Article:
Specter cited concerns about Holder's role in the pardon of Marc Rich in the waning days of the Clinton administration.

"We need to be sure the attorney general does not bend his views in any way that is partisan or political," Specter said. "There are many other matters that warrant inquiry."

Given the amount of material to go through, Specter said, the hearings should not begin until January 26 at the earliest.

The speech followed a letter sent last night by Specter to Leahy.

In response, Leahy just now fired off a letter back to his longtime colleague -- "Dear Arlen", it begins -- expressing surprise at Specter's surprise.

Leahy writes:

As I have said repeatedly from the time reports of his likely designation began appearing in the press in mid-November, I thought we should move promptly. It hardly came as a surprise when the President-elect announced that Eric would be a key part of his national security team at the designation announcement on December 1. My recollection is that your initial reaction on November 18 was that you were at that time already reviewing his record. Of course, Eric is someone you and I both know well and have known and worked with for years.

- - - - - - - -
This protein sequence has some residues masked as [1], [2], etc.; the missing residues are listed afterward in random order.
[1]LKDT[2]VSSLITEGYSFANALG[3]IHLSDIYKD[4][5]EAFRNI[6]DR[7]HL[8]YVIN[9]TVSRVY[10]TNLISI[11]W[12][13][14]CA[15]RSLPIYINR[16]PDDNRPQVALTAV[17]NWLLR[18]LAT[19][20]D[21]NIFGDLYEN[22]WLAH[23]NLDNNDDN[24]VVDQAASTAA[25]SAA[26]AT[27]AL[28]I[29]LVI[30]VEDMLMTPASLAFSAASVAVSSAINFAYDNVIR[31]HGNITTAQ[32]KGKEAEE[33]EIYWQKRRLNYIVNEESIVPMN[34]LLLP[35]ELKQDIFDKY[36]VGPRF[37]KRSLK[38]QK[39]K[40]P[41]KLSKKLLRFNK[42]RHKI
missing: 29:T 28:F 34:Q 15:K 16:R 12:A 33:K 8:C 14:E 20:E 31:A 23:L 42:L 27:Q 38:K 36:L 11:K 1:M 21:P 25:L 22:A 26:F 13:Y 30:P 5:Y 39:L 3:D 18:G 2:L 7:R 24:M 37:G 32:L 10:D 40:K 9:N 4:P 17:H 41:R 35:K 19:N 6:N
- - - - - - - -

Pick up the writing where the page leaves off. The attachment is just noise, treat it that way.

Leahy also cites historical precedent to argue that the timing of the hearings is not unusual:
After the contentious 2000 presidential election, I also proceeded promptly to hold the hearing on the designation by President-elect Bush of John Ashcroft to be Attorney General. John's designation was not formally announced until December 22, but I held his hearing 25 days later. I do not think President-elect Obama should be penalized for proceeding promptly with transition and designating his Attorney General selection three weeks before President Bush had.

I am sure you recall during your first year in the Senate how promptly Chairman Thurmond proceeded on the designation of William French Smith to be Attorney General at the beginning of the Reagan administration. The Committee completed its consideration of President Reagan's lawyer to be the Attorney General of the United States with a vote on January 16, even though he was not designated until December 11. We have known about Eric's designation officially for 10 days, and unofficially for more than three weeks. The Committee would have to vote on January 6, the first day of the new Congress, to approximate that timeline.

President Carter's first Attorney General, Griffin Bell, was not designated until December 18, yet his hearing and Committee consideration were completed by January 19. Approximating that timeline would have the Committee voting before the new Congress even comes into session.